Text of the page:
Thursday, Panel 1, 301 ILLERUP 10:30 - 13:00
DIGITAL AND ANALOUGE PLACES
All presentations in this panel:
- WORKSHOP Proximity and distance between mediators and visitor groups in digital museum tours, Jussi Ängeslevä, Moritz Skowronski, ART+COM AG, Berlin, Germany
- Engaging landscapes - Reimagining the Connection Between Moesgaard Museum and its Surrounding Landscape, Zeynep Yılmaztürk, Antonio Caruso, Universitet Aarhus, Aarhus, Denmark
WORKSHOP Proximity and distance between mediators and visitor groups in digital museum tours
Jussi Ängeslevä, Moritz Skowronski
ART+COM AG, Berlin, Germany
Keywords: guided museum tour, digital visit, mediation, hybrid communication, interactive workshop
What unique qualities can a digital visit have that otherwise would not be possible? How should the setting in live and digital mediation formats look like so that everyone can participate in the same way, and what are the limits of this communication? What effects does the digital space have on proximity and distance between art and cultural mediators and the audience group they are engaging with? This interactive workshop wants to address these questions and inspire conversations about the potentials of digitalization for mediation and education in the museum context. During the first part of the workshop, we exchange strategies and approaches to engage on-site audience in a guided tour form. The insights are then evaluated against digital participation using the prototypes and tools we have developed as a part of the research project NuForm. The research project NuForm, funded by Germany’s Federal Ministry of Education and Research, is focusing on interpersonal encounters and communication between physical and virtual museum spaces. Together with Berlin’s Natural History Museum, Art+Com Studios developed new formats for communication and interaction via various prototypes and experiments. By actively trying out our prototypes and technological solutions for remote guided tours the participants will slip into the roles of a museum tour guide and the visitor group, online or onsite in all iterations. Using the museum space as a playground, we quickly iterate different hybrid visit scenarios to build intuition what kind of dialogue in space transcends to digital, spatial experience. Finally, we reflect together how applicable the different strategies are, and how we can create a sense of togetherness in hybrid, guided museum tours.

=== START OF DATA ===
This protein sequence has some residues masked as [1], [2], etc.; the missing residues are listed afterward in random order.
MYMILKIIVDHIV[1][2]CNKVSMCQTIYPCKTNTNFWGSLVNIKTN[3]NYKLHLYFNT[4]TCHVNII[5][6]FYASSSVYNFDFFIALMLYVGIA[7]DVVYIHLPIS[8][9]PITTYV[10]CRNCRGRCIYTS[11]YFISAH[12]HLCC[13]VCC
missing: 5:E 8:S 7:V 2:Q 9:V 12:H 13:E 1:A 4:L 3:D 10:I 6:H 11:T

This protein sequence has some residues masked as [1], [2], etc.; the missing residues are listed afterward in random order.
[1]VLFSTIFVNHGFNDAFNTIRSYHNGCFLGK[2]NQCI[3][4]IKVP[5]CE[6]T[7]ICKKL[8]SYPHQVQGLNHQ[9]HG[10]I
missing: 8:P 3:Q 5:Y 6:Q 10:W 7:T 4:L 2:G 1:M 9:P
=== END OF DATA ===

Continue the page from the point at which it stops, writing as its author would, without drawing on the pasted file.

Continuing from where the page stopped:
Engaging landscapes - Reimagining the Connection Between Moesgaard Museum and its Surrounding Landscape
Zeynep Yılmaztürk, Antonio Caruso
Universitet Aarhus, Aarhus, Denmark
Keywords: Memoryscape, Multivocality, User experience design, Audience engagement, Edutainment
In recent years, there has been a shift in the role and function of museums from being solely informative to being more dialogical and engaging. As Stine Høholt says in The Art Museum Today: Participation as a Strategic Tool “Museums have fundamentally changed their focus from objects to visitors.”. In order to comply with the needs of this shift, museums need to adapt and practice alternative ways of communicating knowledge. The aim of the presentation is to discuss new ways to engage museums and systems of locality through the exposure of the specific case of Moesgaard Museum and the relation with its surrounding landscape, constantly reshaped by people. It is based on a creative exhibition plan called Memories of Moesgaard developed as a university project by four students from Aarhus University. The exhibition focuses on the awe-inspiring landscape setting of Moesgaard Museum and its many possibilities to engage visitors in an explicit interconnection between its interior and exterior settings. The exhibiting plan includes the introduction of new landscape narratives based on shared knowledge mainly from locals, as well as scholars. This is proposed to be conducted in the framework of memoryscape theory, including several contextual changes, both physical and liminal such as street signs and brochures, treasure hunt maps and QR codes distributed through the already existing Prehistoric Trail and its features. These provide new narratives by including the locals in the exhibition design process communicating knowledge, stories, memories or rumors that enlarge narratives of Moesgaard. These suggestions hold the potential of a long-term multifaceted experience, encouraging visitors to enjoy the full experience of Moesgaard and its landscapes by deepening their knowledge with different perspectives. The presentation will suggest a potential experience design integrated into the Museum's existing good practices and as mediator for the social and natural setting.